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Yet Another Guided Projectile Program

We’ve talked numerous times about the Guided MLRS, the Excalibur 155mm artillery round, guided mortar rounds and recently the HVP. Having cracked the code on how to design a guidance system for artillery ammunition, we’re going to see a growing range of projectiles with precision capability for an expanding set of guns.

Oprah

Here’s BAE System’s self funded project, the Multi-Service Standard Guided Projectile, or MS SGP. It’s an adaptation of the Long Range Land Attack Projectile (LRLAP) designed for the 155mm Advanced Gun System (AGS) for the DDG-1000 Zumwalt class destroyers.

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LRLAP

The MS SGP is being designed specifically for the US Navy’s current standard 5” gun, the Mk45 Mod 4. BAE systems, noting that 155mm is larger than 5” (127mm) has proposed using the MS SGP in a saboted configuration from Marine and Army 155mm guns.

To date, there’s been a successful guided shot, but no production contracts.

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The Army and Amphibious Warfare- Repost

Here’s a repost of one of the earlier works on the blog, but that might seem fresh to newer readers.

When you mention the words “amphibious warfare” most people think immediately of the US Marines, and rightly so. But during WWII, the Army invested huge resources into the ability to land on a hostile shore and conduct operations.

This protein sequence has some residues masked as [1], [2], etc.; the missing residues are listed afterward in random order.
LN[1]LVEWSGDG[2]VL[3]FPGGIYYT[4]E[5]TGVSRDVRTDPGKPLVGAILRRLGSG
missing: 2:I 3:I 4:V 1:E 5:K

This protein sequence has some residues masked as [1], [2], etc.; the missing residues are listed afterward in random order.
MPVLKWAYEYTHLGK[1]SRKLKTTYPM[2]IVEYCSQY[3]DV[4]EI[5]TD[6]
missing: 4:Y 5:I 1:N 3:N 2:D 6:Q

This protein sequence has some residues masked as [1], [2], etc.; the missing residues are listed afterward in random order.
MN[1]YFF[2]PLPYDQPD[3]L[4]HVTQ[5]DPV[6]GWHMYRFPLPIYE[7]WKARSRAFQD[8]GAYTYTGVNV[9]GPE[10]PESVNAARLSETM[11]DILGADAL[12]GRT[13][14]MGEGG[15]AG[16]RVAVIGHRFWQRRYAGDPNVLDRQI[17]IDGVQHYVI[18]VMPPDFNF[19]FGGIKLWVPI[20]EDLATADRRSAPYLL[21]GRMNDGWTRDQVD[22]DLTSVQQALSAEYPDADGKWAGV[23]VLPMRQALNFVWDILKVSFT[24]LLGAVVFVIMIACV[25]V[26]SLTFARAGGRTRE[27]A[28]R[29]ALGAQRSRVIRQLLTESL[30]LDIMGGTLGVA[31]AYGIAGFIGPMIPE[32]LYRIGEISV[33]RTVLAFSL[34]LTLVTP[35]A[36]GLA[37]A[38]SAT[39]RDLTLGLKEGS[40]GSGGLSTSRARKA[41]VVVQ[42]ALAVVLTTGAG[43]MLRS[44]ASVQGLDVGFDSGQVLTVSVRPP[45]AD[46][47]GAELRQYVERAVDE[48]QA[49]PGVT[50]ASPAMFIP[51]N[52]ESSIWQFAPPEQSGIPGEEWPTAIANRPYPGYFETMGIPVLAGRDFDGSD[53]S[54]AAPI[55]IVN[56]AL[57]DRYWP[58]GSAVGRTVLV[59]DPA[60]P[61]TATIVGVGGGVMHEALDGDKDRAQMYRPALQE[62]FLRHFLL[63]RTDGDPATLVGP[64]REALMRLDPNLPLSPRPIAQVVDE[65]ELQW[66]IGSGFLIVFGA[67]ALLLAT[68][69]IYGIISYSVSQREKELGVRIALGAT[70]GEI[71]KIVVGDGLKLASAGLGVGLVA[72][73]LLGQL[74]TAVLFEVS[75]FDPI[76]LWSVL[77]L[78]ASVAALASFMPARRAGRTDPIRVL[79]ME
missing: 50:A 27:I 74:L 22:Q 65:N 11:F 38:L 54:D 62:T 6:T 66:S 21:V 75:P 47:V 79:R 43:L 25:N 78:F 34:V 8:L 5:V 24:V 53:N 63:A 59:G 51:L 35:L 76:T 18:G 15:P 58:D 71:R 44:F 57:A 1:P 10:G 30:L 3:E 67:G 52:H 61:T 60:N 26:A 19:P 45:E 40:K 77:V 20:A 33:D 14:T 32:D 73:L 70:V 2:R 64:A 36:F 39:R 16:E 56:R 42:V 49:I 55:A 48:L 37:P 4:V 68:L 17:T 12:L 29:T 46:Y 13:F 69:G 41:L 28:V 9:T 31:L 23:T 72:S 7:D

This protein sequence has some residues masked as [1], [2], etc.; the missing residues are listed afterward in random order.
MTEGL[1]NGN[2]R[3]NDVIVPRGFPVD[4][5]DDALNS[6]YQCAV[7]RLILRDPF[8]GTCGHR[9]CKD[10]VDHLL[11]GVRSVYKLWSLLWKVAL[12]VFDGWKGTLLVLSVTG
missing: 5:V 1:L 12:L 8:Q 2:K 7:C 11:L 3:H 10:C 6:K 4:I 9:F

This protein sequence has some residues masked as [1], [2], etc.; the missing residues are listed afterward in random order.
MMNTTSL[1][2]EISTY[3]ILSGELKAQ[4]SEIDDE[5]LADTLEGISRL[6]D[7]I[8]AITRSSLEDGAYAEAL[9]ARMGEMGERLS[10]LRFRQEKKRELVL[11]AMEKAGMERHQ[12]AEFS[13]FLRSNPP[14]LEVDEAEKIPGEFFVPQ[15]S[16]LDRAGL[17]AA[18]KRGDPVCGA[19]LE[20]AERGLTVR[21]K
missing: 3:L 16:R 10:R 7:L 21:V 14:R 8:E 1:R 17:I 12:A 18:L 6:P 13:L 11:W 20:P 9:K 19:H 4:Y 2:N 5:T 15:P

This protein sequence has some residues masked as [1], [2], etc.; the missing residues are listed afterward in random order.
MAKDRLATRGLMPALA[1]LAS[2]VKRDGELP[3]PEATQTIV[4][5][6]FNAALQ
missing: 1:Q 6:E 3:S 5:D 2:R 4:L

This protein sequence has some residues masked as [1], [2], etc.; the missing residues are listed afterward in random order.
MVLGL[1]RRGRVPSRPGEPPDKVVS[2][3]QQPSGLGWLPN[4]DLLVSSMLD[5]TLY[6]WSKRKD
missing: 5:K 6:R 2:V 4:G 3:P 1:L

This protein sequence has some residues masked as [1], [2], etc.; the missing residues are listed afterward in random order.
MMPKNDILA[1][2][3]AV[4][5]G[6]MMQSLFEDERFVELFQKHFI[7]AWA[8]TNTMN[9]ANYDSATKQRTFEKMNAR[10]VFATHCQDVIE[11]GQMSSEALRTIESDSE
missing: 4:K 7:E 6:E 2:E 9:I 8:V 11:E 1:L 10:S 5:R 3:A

There are two general types of amphibious operations: ship-to-shore and shore-to-shore. Ship to shore operations are those in which the landing force is transported to the objective in large, ocean going vessels, then landed via small craft onto the shore. Shore to shore operations take place over relatively short distances, and generally the troops are carried in smaller craft, rather than large transports. Obviously, the anticipated objectives will dictate which approach is taken.

In the late 1930s, with war clouds clearly on the horizon, both the Army and the Marines came to the conclusion that they would need to develop a serious amphibious capability, but they reached different conclusions because of very different assumptions about what type  of war they would be fighting.

For 20 years, the Navy had forseen war with Japan in the Pacific. And the cornerstone of the Navy’s strategy to defeat Japan was to defeat the Japanese fleet in a battle, likely somewhere near the Philipines. Since it would be impractical for the fleet to steam all the way from San Diego or Pearl Harbor and fight in those waters, the need for advanced bases was clear. And the Marines understood that as a consequence of the Washington Naval Treaty of 1922, any islands that could serve as an advance base would almost certainly be held by the Japanese. That meant the Marines had to be ready to travel the huge distances of the Pacific, land on remote islands, and seize relatively small objectives. For the Marines, this was a raison de etre.